"The Meaning of Human Existence" by Edward O. Wilson, Liveright Publishing, 187 pages, $23.95
“…with frightening ease, good people do bad things.” Why? Because we are human and have the ability to make choices.
Edward Wilson dismisses the notion that a higher power is responsible for our actions -- good or bad. Evil and good are part of human nature and the emphasis is on nature. Life is not a stopover on the way to a better existence. This is it.
Winner of two Pulitzer prizes, Wilson and his work in biology at Harvard University have made him one of the worlds leading authorities on why we exist -- from a scientific perspective. He supports the theory of natural selection but also sees the need for religions -- except for the grand creator part. Millions of people need religion, just not everyone.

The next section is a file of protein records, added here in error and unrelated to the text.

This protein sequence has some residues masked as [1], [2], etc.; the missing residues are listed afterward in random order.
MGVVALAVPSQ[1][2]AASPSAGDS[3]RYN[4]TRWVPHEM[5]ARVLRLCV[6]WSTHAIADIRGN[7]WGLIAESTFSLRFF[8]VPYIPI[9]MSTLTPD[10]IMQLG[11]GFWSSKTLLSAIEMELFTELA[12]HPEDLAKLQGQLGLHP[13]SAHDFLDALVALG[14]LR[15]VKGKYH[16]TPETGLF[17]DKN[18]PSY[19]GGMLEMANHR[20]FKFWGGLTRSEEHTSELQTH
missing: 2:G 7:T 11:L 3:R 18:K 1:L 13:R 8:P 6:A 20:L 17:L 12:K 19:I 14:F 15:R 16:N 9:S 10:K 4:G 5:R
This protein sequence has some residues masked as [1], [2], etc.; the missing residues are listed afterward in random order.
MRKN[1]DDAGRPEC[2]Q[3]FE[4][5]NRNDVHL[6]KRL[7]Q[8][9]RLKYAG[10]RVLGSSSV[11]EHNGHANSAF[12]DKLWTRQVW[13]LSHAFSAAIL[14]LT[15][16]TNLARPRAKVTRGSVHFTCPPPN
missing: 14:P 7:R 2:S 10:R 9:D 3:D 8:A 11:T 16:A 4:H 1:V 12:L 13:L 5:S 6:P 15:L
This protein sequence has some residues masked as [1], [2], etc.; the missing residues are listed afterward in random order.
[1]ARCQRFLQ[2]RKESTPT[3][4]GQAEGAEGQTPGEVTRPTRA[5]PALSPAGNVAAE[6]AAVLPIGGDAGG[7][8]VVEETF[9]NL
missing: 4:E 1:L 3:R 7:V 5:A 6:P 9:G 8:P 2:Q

It makes for some interesting contemplations for the reader.
A major theme in the book is the relationship between the study of science and the study of the humanities. Drawing on the philosophers from the Age of Enlightenment, he argues that the two often divergent approaches to life are much more alike than different. In order for human kind to exist, we need to experience and embrace both science and the humanities.
Wilson hypothesizes (a fantasy) that like the world of science fiction, if aliens from a far-off galaxy were to subdue earthlings, they could not survive. While their science and technology would be far superior to ours, they could not cope with our creativity learned through the humanities.
Wilson believes that humans should not take the meaning of existence as “just is” but rather seek the answer to “just is, because.”
This book is not for readers who thrive on airport bookshelf hits. It is a fascinating philosophical endeavor that takes some rereading and will stretch the reader’s mind.
Jim Danielson is an emeritus professor in the College of Journalism and Mass Communication at the University of Nebraska-Lincoln.